Skip to content
Business process modeling for the Rubyist
Ruby
Latest commit 86dffe5 Nov 30, 2014 @hopsoft Removed jruby from ci.

README.md

Lines of Code Code Status Dependency Status Build Status Coverage Status Downloads

Hero

Controlling complexity is the essence of computer programming. -- Brian Kernighan

Create well organized modular apps.

I've seen my share of poor app structure. Hell, I wrote most of it. Whether is fat controllers, giant models with mystery callbacks, or a junk drawer lib directory.

The question remains. Where do I put my business logic?

Why Hero?

  • It matches the mental map of your business requirements
  • It produces testable components
  • It easily handles changing requirements
  • It reduces the ramp up time for new team members

Think of Hero as a simplified state machine.

Match the Implementation to the Business Process

The problem has always been: How do you effectively model a business process within your app?

Things start simply enough but eventually edge cases force gotchas into various libs, modules, and classes. Before you know you it, you have a lump of spaghetti that's difficult to maintain and even harder to improve.

Hero provides a simple pattern that encourages you to decompose these processes into managable chunks.


Quick Start

gem install hero

Lets model a business process for collecting the top news stories from Hacker News, Reddit, & Google and then emailing the results to someone.


Gather News

  • Get news from Hacker News
  • Get news from Reddit
  • Get news from Google
  • Email Results

Now that we have the basic requirements, lets model it with Hero.

Hero::Formula[:gather_news].add_step :hacker_news do |context, options|
  # make api call
  # parse results
  # append results to context
end

Hero::Formula[:gather_news].add_step :reddit do |context, options|
  # make api call
  # parse results
  # append results to context
end

Hero::Formula[:gather_news].add_step :google do |context, options|
  # make api call
  # parse results
  # append results to context
end

Hero::Formula[:gather_news].add_step :email do |context, options|
  # format news for email
  # compose the email
  # send the email
end

This looks surprising similar to the requirements. In fact we can publish the specification directly from Hero.

Hero::Formula[:gather_news].print

# => gather_news
#      1. hacker_news
#      2. reddit
#      3. google
#      4. email

Pretty slick. Now... lets run the process.

news = {}
Hero::Formula[:gather_news].run(news)

And we're done.

Key take aways

  • The implementation aligns perfectly with the requirements. Developers and business folks can talk the same lingo.

  • The formula is composed of smaller steps that are interchangable. We are poised for changing requirements.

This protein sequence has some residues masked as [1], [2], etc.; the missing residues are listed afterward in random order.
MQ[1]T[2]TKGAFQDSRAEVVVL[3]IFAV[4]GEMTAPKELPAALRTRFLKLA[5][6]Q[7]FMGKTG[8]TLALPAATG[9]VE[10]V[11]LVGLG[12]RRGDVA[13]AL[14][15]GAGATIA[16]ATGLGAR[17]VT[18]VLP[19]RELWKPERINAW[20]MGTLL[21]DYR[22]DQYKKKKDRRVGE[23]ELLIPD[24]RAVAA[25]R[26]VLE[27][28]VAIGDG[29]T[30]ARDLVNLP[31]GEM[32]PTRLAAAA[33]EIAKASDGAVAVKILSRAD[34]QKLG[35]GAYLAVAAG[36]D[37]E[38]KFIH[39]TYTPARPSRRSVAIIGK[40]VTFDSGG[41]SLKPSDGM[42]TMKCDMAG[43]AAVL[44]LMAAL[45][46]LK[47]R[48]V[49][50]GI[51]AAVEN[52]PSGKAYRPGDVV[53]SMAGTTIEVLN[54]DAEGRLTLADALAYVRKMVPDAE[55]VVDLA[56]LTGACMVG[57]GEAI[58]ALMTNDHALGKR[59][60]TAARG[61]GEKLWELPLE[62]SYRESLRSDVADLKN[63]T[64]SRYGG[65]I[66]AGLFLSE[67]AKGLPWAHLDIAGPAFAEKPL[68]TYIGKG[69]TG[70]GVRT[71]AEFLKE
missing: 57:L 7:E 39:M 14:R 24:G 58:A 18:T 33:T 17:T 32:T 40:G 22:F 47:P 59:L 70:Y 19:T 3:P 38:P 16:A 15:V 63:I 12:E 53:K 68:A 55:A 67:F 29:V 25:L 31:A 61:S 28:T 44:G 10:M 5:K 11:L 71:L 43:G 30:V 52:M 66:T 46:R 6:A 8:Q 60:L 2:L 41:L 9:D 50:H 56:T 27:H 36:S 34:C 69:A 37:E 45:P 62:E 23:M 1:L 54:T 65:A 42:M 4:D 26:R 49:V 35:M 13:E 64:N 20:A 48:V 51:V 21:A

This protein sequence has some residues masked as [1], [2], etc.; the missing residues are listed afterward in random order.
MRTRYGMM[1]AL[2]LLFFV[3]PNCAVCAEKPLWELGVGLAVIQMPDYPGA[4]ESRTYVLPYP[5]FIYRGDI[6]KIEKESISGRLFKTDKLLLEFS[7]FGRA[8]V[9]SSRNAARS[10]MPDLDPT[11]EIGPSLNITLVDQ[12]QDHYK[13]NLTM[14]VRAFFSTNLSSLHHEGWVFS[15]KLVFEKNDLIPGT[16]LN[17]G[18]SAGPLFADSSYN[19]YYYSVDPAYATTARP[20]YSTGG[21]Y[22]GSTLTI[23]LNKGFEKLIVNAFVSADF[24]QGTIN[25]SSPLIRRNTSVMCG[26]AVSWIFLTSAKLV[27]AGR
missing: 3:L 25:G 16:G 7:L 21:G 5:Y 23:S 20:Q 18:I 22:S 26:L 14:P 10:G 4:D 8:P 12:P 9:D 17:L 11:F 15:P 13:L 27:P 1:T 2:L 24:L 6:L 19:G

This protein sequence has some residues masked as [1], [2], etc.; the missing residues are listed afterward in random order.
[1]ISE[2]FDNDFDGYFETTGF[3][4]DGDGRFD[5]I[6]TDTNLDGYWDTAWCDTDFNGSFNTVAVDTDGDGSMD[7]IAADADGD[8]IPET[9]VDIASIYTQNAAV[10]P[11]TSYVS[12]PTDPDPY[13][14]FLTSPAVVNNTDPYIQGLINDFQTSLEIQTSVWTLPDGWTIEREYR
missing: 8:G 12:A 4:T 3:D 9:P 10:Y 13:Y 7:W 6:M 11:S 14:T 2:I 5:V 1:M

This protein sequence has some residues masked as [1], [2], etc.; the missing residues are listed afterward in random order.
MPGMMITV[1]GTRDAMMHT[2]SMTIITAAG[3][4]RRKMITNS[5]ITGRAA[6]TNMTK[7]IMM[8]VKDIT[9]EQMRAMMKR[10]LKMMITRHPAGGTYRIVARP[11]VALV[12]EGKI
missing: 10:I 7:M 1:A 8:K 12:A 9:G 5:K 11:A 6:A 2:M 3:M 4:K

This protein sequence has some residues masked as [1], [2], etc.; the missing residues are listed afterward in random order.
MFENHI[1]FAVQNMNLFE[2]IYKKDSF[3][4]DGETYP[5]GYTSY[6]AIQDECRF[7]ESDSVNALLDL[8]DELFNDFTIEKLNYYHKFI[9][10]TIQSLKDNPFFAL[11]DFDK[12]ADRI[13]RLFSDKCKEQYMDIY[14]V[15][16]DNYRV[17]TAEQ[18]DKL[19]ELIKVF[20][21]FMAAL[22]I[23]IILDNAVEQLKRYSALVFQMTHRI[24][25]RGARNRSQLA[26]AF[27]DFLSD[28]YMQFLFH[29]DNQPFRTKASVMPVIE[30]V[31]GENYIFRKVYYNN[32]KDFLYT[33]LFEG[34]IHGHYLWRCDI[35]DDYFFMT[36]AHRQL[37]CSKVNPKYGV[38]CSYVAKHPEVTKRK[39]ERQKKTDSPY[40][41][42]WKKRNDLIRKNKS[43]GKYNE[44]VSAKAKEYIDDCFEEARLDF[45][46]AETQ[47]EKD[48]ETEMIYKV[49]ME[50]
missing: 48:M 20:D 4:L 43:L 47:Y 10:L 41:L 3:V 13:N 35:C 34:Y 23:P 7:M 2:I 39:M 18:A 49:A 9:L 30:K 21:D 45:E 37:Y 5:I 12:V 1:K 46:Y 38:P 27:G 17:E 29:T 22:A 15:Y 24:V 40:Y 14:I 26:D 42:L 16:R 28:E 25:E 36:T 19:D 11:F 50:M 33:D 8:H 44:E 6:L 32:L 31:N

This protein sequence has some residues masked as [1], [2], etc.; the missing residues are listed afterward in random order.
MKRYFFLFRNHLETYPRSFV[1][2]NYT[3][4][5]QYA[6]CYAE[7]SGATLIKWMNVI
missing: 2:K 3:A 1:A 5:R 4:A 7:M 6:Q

• Steps can be tested independently.

  • Each step implements the interface: def call(context, options)

Next Steps

As our app grows in complexity, we should change the steps from blocks to classes. Here's an example.

# this
Hero::Formula[:gather_news].add_step :hacker_news do |context, options|
  # make api call
  # parse results
  # append results to context
end

# changes to this
module GatherNews
  class HackerNews

    def call(context, options)
      # make api call
      # parse results
      # append results to context
    end

  end
end

Hero::Formula[:gather_news].add_step GatherNews::HackerNews.new

We should also create a directory structure that maps to the business process. Something like this.

|-app
  |-formulas
    |-gather_news
      |-hacker_news.rb
      |-reddit.rb
      |-google.rb
      |-email.rb

We also need an initializer to set the formula up.

# app/initializer.rb
Hero::Formula[:gather_news].add_step GatherNews::HackerNews.new
Hero::Formula[:gather_news].add_step GatherNews::Reddit.new
Hero::Formula[:gather_news].add_step GatherNews::Google.new
Hero::Formula[:gather_news].add_step GatherNews::Email.new

Now we have a well structured application thats ready to grow. Notice how well organized everything is.

Also note that we can write tests for each step independent of anything else. This is an important point and a powerful concept.

Deep Cuts

Logging comes for free if you register a logger with Hero. Here's an example.

Hero.logger = Logger.new(STDOUT)

Hero::Formula[:log_example].add_step :first_step do |context, options|
  context << 1
end

Hero::Formula[:log_example].add_step :second_step do |context, options|
  context << 2
end

Hero::Formula[:log_example].add_step :third_step do |context, options|
  context << 3
end

Hero::Formula[:log_example].run([])

# The log will now contain the following lines.
#
# I, [2012-08-26T11:37:22.267072 #76676]  INFO -- : HERO before log_example -> first_step Context: [] Options: {}
# I, [2012-08-26T11:37:22.267166 #76676]  INFO -- : HERO after  log_example -> first_step Context: [1] Options: {}
# I, [2012-08-26T11:37:22.267211 #76676]  INFO -- : HERO before log_example -> second_step Context: [1] Options: {}
# I, [2012-08-26T11:37:22.267248 #76676]  INFO -- : HERO after  log_example -> second_step Context: [1, 2] Options: {}
# I, [2012-08-26T11:37:22.267282 #76676]  INFO -- : HERO before log_example -> third_step Context: [1, 2] Options: {}
# I, [2012-08-26T11:37:22.267333 #76676]  INFO -- : HERO after  log_example -> third_step Context: [1, 2, 3] Options: {}
Something went wrong with that request. Please try again.